Sign up to create your custom IntoAlbania trip
Your account has been activated!
The Bratko Museum of Oriental art is more than just a collection of rare and fascinating Asian artefacts. It is a testament to the character and inspiration of one of Albania’s most important photographers.
If you look deep into any museum’s story, you will most likely find an interesting tale of a dream or an idea, passed on from one generation to the next, which finally materialises in the form of a museum. Such is the story of the Bratko Museum of Oriental Art, although this one’s tale is a little different to the rest! It is one where personal life, art, and war extends to three continents before returning to where it all began: Korça, Albania. This unlikely synthesis of far removed events, cultures, and places makes this museum arguably the most unique in the entire Balkan region.
The Bratko Museum of Oriental Art contains around 450 objects representing 17 Eastern cultures of the world. The collection includes Asian clothing, swords and other Indonesian weapons, dozens of paintings and photographs, and many other rarities which, thanks to this museum, are accessible to the international public. It may seem odd at first that Korça, or even Albania, hosts such a large collection of Asian artefacts, but it all becomes clear once you get better acquainted with the museum’s legendary story.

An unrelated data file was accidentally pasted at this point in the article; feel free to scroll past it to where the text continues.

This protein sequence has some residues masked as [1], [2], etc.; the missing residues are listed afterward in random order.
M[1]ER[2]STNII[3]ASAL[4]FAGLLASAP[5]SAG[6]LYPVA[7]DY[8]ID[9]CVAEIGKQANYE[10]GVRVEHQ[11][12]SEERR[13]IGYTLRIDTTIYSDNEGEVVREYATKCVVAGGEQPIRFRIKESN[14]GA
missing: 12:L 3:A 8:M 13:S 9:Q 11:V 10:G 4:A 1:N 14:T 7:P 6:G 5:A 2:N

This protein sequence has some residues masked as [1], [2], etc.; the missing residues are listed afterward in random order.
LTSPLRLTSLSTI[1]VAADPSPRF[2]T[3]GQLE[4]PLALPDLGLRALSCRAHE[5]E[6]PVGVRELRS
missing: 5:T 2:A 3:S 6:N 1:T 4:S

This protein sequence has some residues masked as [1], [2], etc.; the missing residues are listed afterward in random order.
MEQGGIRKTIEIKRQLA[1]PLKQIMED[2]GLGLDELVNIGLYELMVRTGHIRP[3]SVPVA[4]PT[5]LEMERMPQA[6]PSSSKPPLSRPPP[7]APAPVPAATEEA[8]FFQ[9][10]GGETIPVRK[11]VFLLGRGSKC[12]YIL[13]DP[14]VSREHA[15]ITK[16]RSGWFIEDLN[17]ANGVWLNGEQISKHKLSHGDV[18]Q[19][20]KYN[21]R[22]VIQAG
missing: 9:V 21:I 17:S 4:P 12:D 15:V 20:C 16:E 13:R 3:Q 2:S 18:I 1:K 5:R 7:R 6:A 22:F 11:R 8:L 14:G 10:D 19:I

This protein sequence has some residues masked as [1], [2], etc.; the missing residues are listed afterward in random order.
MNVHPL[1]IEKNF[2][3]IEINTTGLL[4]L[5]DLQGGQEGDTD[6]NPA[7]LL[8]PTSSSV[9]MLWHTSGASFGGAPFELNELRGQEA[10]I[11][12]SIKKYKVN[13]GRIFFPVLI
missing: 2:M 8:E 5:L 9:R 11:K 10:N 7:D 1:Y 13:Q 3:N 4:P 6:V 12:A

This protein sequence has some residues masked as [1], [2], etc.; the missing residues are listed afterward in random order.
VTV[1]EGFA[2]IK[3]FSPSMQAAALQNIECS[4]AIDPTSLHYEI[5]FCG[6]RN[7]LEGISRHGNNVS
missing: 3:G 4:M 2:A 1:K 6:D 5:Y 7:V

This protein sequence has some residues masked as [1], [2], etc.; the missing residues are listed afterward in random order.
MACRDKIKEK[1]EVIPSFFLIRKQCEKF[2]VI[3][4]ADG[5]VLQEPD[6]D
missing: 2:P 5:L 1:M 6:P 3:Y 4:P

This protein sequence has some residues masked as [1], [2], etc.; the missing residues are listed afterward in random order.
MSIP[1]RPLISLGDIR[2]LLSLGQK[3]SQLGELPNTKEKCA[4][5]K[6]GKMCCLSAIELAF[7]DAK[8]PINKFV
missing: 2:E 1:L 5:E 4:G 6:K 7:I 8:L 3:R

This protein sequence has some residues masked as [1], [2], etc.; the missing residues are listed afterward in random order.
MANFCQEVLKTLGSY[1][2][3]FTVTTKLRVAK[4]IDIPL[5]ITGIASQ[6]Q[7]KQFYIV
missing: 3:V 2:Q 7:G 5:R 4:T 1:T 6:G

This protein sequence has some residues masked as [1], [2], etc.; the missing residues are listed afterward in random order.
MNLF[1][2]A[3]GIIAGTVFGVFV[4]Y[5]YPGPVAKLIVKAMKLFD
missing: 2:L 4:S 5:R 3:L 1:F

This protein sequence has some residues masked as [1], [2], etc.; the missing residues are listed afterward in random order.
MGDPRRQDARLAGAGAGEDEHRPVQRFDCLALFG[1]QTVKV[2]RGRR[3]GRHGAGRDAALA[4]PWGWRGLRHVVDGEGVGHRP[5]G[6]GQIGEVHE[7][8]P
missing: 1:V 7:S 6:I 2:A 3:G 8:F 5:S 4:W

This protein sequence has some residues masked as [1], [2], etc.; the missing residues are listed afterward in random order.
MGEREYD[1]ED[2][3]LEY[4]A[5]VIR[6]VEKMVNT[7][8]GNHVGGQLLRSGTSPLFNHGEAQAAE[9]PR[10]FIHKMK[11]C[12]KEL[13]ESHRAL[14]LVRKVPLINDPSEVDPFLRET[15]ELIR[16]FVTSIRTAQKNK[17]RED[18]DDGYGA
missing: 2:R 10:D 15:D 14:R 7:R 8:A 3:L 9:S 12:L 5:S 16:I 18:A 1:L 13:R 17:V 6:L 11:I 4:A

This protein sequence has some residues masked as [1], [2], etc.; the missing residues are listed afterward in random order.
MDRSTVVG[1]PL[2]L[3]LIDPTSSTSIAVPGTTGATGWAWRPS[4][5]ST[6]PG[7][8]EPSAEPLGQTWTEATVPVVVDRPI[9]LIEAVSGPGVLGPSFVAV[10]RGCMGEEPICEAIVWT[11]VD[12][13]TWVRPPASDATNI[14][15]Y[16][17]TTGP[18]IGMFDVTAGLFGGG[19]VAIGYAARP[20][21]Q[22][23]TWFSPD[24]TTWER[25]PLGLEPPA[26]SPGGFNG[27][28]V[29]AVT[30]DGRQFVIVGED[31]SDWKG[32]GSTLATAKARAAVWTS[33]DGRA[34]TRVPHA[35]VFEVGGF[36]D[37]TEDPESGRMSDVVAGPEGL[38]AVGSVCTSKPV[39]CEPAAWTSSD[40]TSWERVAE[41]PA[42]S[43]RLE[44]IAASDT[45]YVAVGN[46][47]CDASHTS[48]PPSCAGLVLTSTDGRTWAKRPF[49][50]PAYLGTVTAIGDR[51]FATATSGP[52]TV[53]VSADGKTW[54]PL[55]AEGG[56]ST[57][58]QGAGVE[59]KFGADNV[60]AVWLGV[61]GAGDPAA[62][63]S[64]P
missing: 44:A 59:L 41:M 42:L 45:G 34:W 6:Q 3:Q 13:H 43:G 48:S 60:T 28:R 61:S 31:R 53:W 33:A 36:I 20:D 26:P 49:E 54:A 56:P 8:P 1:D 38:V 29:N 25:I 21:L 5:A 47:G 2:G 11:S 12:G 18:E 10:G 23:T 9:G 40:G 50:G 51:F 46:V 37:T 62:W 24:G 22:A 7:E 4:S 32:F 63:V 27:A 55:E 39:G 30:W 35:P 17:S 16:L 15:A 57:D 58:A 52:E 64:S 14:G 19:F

It is, in fact, the personal story of the famous Albanian photographer Gjergj Dhimitër Mborja. His name circulated among the crowds of communist Tirana, as much for his alleged romance with a Japanese king’s young daughter, as for the fact that he accompanied American generals during the world wars. Though later in life he worked in Hollywood, Mborja initially spent 14 years (1942-1956) in Japan as General Douglas McArthur’s photographer. His love of Asia, however, continued well after he returned to the U.S. The Bratko Museum collection, gathered by him throughout his travels, is Mborja’s gift to his hometown of Korça. In his will, he requested that his museum be built with his savings, and for it to be named in honour of his mother, Viktoria Bratko, who never left Albania.
Built in 2003, The Bratko Museum of Oriental Art, designed by the architect Kliti Kallamata, is a bold construction that truly represents the three different cultures which it draws together, combining an American and Japanese architecture which sits harmoniously alongside the urban landscape of Korça. It also represents Mborja’s towering personality, well-known for his courage as a photographer, and as deeply involved in the war as he was in the lives of ordinary people, which is reflected in the collection of fascinating items on display here. Created by the vision of a passionate collector, The Bratko Museum is infused with a great man’s spirit – a man who had a profound desire to share his wealth of knowledge and experience with his native land, who wanted to create something timelessly valuable, and curated a collection as intimate and private as it is historical and universal.